Three Poems by David Weinstock
Tycho's Nose

Manderup Parsbjerg, over a point
Of mathematical honor, sliced off
(Cleanly) the nose of Tycho Brahe.
The King's astronomer retreated
To his island; in public he wore
A handsome coin-silver prosthesis.
Privately he felt no need for a nose.
Who does? We know we are animals;
When we forget, the nose reminds us.
It bisects the clearest vision; it drips.
I envy Tycho, breathing so freely
The measured empty space between the stars.

Tycho's Eye

All eyes were naked then.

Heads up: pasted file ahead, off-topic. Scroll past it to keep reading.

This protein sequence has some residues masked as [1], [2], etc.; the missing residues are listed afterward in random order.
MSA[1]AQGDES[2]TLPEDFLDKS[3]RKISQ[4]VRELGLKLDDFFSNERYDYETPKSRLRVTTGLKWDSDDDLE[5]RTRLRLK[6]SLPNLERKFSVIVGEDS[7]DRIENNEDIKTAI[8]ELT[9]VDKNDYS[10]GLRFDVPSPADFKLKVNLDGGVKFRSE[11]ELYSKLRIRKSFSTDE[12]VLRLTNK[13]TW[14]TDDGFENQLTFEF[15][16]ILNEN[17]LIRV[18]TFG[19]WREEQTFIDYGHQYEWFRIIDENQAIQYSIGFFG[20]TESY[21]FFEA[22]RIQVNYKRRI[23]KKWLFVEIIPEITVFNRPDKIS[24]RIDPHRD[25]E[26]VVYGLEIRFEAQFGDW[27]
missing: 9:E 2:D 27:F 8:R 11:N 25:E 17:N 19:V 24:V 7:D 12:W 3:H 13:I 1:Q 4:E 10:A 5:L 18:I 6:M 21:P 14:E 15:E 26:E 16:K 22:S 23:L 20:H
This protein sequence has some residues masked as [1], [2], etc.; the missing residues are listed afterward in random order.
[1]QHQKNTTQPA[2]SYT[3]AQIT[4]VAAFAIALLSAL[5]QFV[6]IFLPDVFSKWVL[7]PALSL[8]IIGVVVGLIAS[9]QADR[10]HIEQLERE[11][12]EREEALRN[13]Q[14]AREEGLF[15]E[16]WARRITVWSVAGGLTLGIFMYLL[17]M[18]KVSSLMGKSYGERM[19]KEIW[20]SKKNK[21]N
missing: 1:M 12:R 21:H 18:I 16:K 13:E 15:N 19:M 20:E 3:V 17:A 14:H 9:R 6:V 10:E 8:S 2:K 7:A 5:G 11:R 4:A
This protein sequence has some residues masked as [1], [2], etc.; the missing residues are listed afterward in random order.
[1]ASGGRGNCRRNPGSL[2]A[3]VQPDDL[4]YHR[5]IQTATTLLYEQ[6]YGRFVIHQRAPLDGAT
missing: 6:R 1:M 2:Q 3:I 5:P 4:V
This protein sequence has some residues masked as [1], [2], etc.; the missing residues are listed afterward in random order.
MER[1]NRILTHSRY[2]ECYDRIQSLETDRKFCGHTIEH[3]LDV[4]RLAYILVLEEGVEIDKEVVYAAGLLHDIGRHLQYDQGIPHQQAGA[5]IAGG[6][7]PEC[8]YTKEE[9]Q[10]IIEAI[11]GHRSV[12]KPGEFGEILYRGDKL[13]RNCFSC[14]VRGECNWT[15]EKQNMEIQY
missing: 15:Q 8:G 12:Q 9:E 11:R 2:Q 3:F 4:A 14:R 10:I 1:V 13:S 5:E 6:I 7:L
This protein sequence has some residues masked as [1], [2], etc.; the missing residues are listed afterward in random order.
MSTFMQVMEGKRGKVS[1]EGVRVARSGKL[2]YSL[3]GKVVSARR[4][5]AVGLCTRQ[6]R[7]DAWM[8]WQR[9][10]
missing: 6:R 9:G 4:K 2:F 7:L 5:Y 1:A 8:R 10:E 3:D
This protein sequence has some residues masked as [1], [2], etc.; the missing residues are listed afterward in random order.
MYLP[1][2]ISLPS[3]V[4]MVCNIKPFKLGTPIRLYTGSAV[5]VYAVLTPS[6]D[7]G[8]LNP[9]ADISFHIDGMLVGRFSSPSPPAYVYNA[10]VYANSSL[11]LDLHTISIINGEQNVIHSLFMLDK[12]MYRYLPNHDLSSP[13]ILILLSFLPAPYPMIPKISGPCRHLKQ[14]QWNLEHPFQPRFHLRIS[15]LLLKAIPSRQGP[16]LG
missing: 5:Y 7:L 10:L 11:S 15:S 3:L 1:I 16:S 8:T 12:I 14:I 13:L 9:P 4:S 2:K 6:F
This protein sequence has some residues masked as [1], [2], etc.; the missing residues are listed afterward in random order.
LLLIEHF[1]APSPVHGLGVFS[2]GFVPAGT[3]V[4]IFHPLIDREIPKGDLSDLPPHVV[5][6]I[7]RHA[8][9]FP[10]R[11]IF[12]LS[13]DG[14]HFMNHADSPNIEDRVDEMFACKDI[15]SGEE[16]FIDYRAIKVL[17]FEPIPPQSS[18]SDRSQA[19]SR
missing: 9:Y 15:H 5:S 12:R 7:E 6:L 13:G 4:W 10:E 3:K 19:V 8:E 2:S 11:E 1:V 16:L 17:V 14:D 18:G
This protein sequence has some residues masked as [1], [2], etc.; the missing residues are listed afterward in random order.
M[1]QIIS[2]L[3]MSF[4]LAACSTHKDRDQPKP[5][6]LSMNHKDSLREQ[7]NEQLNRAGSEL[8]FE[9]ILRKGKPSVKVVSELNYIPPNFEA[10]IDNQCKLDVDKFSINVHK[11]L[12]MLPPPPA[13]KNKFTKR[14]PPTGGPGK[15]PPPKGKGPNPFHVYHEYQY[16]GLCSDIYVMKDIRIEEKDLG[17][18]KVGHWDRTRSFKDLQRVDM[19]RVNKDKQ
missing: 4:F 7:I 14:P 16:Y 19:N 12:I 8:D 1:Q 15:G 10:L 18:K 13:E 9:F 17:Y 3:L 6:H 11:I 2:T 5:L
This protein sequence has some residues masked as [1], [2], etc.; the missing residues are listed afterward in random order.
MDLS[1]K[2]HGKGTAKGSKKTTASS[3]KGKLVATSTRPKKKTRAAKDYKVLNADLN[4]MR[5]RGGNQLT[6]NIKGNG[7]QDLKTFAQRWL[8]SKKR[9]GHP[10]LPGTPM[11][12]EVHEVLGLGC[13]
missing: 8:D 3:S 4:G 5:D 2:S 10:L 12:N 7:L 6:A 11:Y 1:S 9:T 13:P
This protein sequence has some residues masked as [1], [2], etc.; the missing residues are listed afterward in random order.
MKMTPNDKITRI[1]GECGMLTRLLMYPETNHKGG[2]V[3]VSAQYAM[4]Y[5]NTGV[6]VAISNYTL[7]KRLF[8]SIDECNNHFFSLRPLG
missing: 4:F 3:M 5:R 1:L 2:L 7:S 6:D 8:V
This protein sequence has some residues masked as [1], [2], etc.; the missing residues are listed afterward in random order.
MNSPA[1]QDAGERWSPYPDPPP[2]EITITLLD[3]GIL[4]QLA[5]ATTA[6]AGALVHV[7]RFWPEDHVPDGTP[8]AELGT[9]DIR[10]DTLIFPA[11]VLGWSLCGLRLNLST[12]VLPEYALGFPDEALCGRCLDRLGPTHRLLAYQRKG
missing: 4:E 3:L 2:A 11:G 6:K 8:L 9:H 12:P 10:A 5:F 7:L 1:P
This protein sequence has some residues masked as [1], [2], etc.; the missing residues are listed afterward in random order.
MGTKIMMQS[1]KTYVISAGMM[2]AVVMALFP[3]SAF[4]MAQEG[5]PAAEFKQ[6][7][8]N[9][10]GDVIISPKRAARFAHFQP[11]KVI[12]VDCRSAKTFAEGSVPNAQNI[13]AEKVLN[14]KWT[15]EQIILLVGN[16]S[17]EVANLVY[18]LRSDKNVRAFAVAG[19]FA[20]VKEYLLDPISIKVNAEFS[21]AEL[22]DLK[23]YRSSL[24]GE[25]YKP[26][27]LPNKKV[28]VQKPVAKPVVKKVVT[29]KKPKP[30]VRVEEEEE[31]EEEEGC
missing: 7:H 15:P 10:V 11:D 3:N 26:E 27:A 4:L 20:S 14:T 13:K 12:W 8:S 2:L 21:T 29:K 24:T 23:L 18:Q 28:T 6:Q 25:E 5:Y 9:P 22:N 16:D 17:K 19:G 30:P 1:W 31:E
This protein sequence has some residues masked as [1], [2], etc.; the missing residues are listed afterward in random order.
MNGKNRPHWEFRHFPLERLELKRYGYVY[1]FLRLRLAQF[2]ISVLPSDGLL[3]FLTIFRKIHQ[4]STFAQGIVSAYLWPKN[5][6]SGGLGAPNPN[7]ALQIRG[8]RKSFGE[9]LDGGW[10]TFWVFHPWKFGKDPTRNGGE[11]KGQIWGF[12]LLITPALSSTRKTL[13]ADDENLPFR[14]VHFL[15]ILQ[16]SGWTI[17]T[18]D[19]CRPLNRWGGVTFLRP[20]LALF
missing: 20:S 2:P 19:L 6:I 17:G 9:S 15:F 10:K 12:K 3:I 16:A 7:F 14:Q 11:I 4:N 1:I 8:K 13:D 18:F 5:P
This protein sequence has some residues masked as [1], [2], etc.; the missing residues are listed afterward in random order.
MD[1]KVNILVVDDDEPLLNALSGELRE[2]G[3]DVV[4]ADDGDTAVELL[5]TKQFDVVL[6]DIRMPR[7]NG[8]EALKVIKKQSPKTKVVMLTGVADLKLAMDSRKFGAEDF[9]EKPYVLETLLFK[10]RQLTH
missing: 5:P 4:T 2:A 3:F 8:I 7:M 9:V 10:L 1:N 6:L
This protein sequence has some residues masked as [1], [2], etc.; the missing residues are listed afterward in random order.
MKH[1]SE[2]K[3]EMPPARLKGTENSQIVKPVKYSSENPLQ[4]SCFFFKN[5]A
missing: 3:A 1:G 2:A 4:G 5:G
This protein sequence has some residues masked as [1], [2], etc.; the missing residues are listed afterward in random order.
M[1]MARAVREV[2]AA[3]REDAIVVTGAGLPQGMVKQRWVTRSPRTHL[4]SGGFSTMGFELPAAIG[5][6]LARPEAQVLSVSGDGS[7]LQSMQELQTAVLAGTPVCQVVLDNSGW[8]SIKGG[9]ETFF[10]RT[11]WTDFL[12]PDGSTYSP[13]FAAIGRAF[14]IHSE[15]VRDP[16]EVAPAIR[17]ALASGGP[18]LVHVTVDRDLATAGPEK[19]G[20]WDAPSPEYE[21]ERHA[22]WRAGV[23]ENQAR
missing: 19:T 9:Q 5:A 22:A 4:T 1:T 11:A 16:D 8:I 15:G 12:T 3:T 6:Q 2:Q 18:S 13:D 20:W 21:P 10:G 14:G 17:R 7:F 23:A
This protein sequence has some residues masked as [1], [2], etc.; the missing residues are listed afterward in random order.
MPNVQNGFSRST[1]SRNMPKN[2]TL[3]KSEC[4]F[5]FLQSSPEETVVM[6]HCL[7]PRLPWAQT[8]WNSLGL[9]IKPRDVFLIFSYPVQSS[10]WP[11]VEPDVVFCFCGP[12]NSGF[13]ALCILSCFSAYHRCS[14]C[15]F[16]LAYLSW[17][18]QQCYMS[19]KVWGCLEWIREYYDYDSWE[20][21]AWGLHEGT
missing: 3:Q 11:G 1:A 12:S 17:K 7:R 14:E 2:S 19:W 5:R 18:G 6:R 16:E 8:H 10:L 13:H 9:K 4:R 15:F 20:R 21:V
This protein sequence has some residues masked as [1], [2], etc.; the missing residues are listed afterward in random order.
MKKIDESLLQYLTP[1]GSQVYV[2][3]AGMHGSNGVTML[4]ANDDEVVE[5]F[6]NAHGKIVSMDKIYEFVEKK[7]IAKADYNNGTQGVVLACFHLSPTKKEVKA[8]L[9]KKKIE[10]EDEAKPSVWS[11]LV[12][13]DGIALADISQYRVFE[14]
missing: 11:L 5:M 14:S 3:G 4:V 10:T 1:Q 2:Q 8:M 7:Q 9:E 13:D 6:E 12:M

No lens or telescope covered
The private rounded parts of sight.
Still Tycho saw something awful:
Heaven itself no better than earth,
Mutable as gossip, ordinary
As weather, fragile, a mortal place
Where new buds bloom, dry, die.
Damn him then; may he drink himself
To death, be buried and exhumed,
His skull to be photographed,
His eyes still nothing but space.

Tycho's Eye II

For me, half-blind, the stars are dark.
Except for a few dozen dozen
Of magnitude second and first.
On the coldest clear winter night,
Seen sidelong (yet disappearing
Dodgily if I look spot on)
But Tycho knew them all so well
That when by Casseiopia's ear,
Where nothing had moved or blinked
For a thousand years, a nova flared,
Tycho knew at once, and drank.
He drank and drank 'til heaven spun.

- David Weinstock
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